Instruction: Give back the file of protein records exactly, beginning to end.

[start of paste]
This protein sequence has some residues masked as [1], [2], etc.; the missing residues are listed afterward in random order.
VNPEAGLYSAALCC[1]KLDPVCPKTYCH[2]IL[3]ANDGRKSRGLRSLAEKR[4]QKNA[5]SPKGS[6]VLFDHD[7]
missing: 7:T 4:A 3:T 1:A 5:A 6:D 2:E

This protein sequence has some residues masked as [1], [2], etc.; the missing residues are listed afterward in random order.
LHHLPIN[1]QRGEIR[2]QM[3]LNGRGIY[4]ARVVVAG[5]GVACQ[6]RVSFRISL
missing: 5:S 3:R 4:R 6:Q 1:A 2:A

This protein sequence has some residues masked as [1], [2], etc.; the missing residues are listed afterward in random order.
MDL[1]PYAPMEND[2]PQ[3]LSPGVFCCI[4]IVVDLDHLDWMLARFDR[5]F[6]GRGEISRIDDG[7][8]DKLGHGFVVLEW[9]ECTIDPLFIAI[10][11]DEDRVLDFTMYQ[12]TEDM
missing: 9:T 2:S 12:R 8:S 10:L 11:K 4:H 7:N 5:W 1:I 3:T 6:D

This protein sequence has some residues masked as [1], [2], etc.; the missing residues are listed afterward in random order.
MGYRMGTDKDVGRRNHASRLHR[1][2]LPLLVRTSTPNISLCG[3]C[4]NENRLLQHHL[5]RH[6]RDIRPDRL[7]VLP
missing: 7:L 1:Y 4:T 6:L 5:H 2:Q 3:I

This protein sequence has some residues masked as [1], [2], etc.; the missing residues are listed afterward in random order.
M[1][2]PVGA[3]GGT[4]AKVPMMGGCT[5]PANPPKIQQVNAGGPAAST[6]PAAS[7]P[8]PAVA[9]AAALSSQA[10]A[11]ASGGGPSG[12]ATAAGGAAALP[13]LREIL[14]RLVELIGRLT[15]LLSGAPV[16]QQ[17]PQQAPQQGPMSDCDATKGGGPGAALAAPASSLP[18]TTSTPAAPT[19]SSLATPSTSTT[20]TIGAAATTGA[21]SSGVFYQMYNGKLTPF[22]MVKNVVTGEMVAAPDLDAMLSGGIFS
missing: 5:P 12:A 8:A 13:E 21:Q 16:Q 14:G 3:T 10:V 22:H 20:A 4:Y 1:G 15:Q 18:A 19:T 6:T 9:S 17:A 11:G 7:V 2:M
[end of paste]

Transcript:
This protein sequence has some residues masked as [1], [2], etc.; the missing residues are listed afterward in random order.
VNPEAGLYSAALCC[1]KLDPVCPKTYCH[2]IL[3]ANDGRKSRGLRSLAEKR[4]QKNA[5]SPKGS[6]VLFDHD[7]
missing: 7:T 4:A 3:T 1:A 5:A 6:D 2:E

This protein sequence has some residues masked as [1], [2], etc.; the missing residues are listed afterward in random order.
LHHLPIN[1]QRGEIR[2]QM[3]LNGRGIY[4]ARVVVAG[5]GVACQ[6]RVSFRISL
missing: 5:S 3:R 4:R 6:Q 1:A 2:A

This protein sequence has some residues masked as [1], [2], etc.; the missing residues are listed afterward in random order.
MDL[1]PYAPMEND[2]PQ[3]LSPGVFCCI[4]IVVDLDHLDWMLARFDR[5]F[6]GRGEISRIDDG[7][8]DKLGHGFVVLEW[9]ECTIDPLFIAI[10][11]DEDRVLDFTMYQ[12]TEDM
missing: 9:T 2:S 12:R 8:S 10:L 11:K 4:H 7:N 5:W 1:I 3:T 6:D

This protein sequence has some residues masked as [1], [2], etc.; the missing residues are listed afterward in random order.
MGYRMGTDKDVGRRNHASRLHR[1][2]LPLLVRTSTPNISLCG[3]C[4]NENRLLQHHL[5]RH[6]RDIRPDRL[7]VLP
missing: 7:L 1:Y 4:T 6:L 5:H 2:Q 3:I

This protein sequence has some residues masked as [1], [2], etc.; the missing residues are listed afterward in random order.
M[1][2]PVGA[3]GGT[4]AKVPMMGGCT[5]PANPPKIQQVNAGGPAAST[6]PAAS[7]P[8]PAVA[9]AAALSSQA[10]A[11]ASGGGPSG[12]ATAAGGAAALP[13]LREIL[14]RLVELIGRLT[15]LLSGAPV[16]QQ[17]PQQAPQQGPMSDCDATKGGGPGAALAAPASSLP[18]TTSTPAAPT[19]SSLATPSTSTT[20]TIGAAATTGA[21]SSGVFYQMYNGKLTPF[22]MVKNVVTGEMVAAPDLDAMLSGGIFS
missing: 5:P 12:A 8:A 13:E 21:Q 16:Q 14:G 3:T 10:V 22:H 20:A 4:Y 1:G 15:Q 18:A 19:T 6:T 9:S 17:A 11:G 7:V 2:M